Barack Obama throws out the first pitch before the second game of the American League championship series.
ANN HEISENFELT / AP Enlarge
CHICAGO The Rangers are out, the White Sox are in, and the mountain bikes are headed for the basement. As for that White House bowling alley well, that hardwood might be in for a complete makeover.
As promised, change is coming to Washington, and we re not just talking policy and politics. President-elect Barack Obama may be as big a sports junkie as his predecessor, but he s got a totally different game.
He s a hoops aficionado, said Alexi Giannoulias, the Illinois treasurer and a regular in Obama s pick-up games.
Not to mention a hard-core Chicago White Sox fan.
South Siders can no longer gripe about the crosstown rival Cubs getting all the love, not when the future leader of the free world sports his well-worn White Sox cap wherever he goes these days.
Remember the day after the election, when he dropped his daughters off at school wearing his beloved hat? Or when he headed off to the gym, wearing that same hat? TV newscasts around the country mentioned Obama and that hat 60 times in the three days after the election alone, the White Sox found, a number that equates to millions of viewers.
To have the first fan be a White Sox fan is a pretty cool thing, White Sox spokesman Scott Reifert said.
No matter their party, American presidents have tended to have one thing in common: They love their sports.
Dwight D. Eisenhower reportedly found time to play 800 rounds of golf during his eight years in office, Bill Clinton was spotted running the streets of Washington with an occasional stop at McDonald s mixed in, of course and the first George Bush liked horseshoes so much he built a pit near the White House swimming pool.
The current president, George W. Bush, is, of course, a baseball fan. The former Texas Rangers owner even hosted T-ball games on the White House s South Lawn no outs, no strikes and nobody loses. Though he hung up his running shoes a few years back after it got to be too much for his knees, he s also an avid mountain biker.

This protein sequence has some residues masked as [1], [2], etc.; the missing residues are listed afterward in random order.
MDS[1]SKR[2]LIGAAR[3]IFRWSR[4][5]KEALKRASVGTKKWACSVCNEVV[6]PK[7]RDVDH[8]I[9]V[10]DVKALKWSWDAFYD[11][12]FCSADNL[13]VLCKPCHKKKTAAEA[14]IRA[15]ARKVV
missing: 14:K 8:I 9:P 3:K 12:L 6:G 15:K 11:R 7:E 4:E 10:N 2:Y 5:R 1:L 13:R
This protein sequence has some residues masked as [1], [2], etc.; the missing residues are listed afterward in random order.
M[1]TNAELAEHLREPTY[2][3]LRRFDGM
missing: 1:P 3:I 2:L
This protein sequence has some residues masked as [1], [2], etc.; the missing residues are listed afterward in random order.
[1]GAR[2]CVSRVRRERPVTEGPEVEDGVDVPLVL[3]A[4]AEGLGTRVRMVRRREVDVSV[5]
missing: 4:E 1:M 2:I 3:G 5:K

There s a certain power and appeal to sport, said Dave Czesniuk, the director of operations at the Center for the Study of Sport in Society at Northeastern University in Boston.
Not just basketball, but all sports provide an opportunity to come together on a common ground, Czesniuk said. It s really an opportunity to examine all sorts of behaviors and approach life through one lens, and that lens is sport.
Don t let those spindly legs fool you: Obama works out on a regular basis, walking on the treadmill and lifting weights. He bikes, though his speed is more leisurely rides with his daughters. He plays the occasional round of golf, and Golf Digest thought enough of his game to rank him eighth among the 15 presidents who have played. The list appears in the January issue.
But you don t need to be spotted the H, O, R and S to know what his sport of choice is.
For a while, I thought that I might be a basketball player, Obama said when Barbara Walters asked what he dreamed of being when he was younger. Until I realized that I wasn t good enough to be a professional basketball player.